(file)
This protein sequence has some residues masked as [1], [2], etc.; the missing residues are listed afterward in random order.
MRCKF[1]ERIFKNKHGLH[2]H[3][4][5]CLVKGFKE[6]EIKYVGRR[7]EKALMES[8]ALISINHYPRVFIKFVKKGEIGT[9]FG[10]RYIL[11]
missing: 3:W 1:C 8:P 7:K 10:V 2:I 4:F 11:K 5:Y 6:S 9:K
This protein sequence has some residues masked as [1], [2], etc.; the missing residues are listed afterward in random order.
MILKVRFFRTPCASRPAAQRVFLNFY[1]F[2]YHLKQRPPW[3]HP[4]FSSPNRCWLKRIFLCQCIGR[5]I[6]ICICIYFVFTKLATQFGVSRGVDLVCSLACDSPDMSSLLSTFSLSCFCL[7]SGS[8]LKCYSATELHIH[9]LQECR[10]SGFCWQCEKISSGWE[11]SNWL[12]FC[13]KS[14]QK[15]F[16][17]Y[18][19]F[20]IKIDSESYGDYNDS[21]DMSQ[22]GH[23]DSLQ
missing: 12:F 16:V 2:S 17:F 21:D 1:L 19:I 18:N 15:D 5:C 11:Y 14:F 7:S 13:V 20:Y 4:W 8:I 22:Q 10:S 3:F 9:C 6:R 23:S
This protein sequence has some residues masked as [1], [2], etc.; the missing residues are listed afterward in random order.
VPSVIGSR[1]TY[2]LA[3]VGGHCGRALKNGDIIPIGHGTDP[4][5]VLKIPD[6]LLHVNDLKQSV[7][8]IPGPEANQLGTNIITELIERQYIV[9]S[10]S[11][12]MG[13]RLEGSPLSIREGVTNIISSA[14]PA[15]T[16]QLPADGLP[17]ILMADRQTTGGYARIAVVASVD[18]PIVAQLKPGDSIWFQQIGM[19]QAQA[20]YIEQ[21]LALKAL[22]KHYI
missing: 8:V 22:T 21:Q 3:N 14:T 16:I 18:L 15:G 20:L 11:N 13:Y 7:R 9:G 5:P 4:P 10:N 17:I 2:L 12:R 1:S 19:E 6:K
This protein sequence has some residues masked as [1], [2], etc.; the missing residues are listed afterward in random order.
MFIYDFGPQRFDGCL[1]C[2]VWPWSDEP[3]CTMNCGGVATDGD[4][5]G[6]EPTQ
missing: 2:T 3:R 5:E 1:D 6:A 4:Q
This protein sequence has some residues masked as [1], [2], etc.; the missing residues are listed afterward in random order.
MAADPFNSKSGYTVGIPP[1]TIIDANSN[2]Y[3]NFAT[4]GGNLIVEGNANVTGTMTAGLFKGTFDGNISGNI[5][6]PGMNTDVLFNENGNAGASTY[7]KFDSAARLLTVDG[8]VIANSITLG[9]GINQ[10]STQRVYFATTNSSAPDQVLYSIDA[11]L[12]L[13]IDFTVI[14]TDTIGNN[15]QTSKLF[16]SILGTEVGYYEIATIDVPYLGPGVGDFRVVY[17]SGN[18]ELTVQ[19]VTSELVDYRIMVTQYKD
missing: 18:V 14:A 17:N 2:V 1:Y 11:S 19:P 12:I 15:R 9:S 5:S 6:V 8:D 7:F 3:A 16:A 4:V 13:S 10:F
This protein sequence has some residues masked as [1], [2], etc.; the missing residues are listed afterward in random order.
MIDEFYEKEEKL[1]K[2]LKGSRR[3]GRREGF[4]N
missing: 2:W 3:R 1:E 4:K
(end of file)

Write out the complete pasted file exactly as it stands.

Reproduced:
This protein sequence has some residues masked as [1], [2], etc.; the missing residues are listed afterward in random order.
MRCKF[1]ERIFKNKHGLH[2]H[3][4][5]CLVKGFKE[6]EIKYVGRR[7]EKALMES[8]ALISINHYPRVFIKFVKKGEIGT[9]FG[10]RYIL[11]
missing: 3:W 1:C 8:P 7:K 10:V 2:I 4:F 11:K 5:Y 6:S 9:K
This protein sequence has some residues masked as [1], [2], etc.; the missing residues are listed afterward in random order.
MILKVRFFRTPCASRPAAQRVFLNFY[1]F[2]YHLKQRPPW[3]HP[4]FSSPNRCWLKRIFLCQCIGR[5]I[6]ICICIYFVFTKLATQFGVSRGVDLVCSLACDSPDMSSLLSTFSLSCFCL[7]SGS[8]LKCYSATELHIH[9]LQECR[10]SGFCWQCEKISSGWE[11]SNWL[12]FC[13]KS[14]QK[15]F[16][17]Y[18][19]F[20]IKIDSESYGDYNDS[21]DMSQ[22]GH[23]DSLQ
missing: 12:F 16:V 2:S 17:F 21:D 1:L 19:I 18:N 15:D 5:C 11:Y 14:F 7:S 13:V 20:Y 4:W 8:I 22:Q 10:S 3:F 9:C 6:R 23:S
This protein sequence has some residues masked as [1], [2], etc.; the missing residues are listed afterward in random order.
VPSVIGSR[1]TY[2]LA[3]VGGHCGRALKNGDIIPIGHGTDP[4][5]VLKIPD[6]LLHVNDLKQSV[7][8]IPGPEANQLGTNIITELIERQYIV[9]S[10]S[11][12]MG[13]RLEGSPLSIREGVTNIISSA[14]PA[15]T[16]QLPADGLP[17]ILMADRQTTGGYARIAVVASVD[18]PIVAQLKPGDSIWFQQIGM[19]QAQA[20]YIEQ[21]LALKAL[22]KHYI
missing: 8:V 22:T 21:Q 3:N 14:T 16:I 18:L 15:G 20:L 11:N 13:Y 7:R 9:G 5:P 4:P 10:N 17:I 2:L 12:R 1:S 19:E 6:K
This protein sequence has some residues masked as [1], [2], etc.; the missing residues are listed afterward in random order.
MFIYDFGPQRFDGCL[1]C[2]VWPWSDEP[3]CTMNCGGVATDGD[4][5]G[6]EPTQ
missing: 2:T 3:R 5:E 1:D 6:A 4:Q
This protein sequence has some residues masked as [1], [2], etc.; the missing residues are listed afterward in random order.
MAADPFNSKSGYTVGIPP[1]TIIDANSN[2]Y[3]NFAT[4]GGNLIVEGNANVTGTMTAGLFKGTFDGNISGNI[5][6]PGMNTDVLFNENGNAGASTY[7]KFDSAARLLTVDG[8]VIANSITLG[9]GINQ[10]STQRVYFATTNSSAPDQVLYSIDA[11]L[12]L[13]IDFTVI[14]TDTIGNN[15]QTSKLF[16]SILGTEVGYYEIATIDVPYLGPGVGDFRVVY[17]SGN[18]ELTVQ[19]VTSELVDYRIMVTQYKD
missing: 18:V 14:A 17:N 2:V 1:Y 11:S 19:P 12:I 15:R 9:S 5:S 6:V 8:D 7:F 3:A 16:A 4:V 13:S 10:F
This protein sequence has some residues masked as [1], [2], etc.; the missing residues are listed afterward in random order.
MIDEFYEKEEKL[1]K[2]LKGSRR[3]GRREGF[4]N
missing: 2:W 3:R 1:E 4:K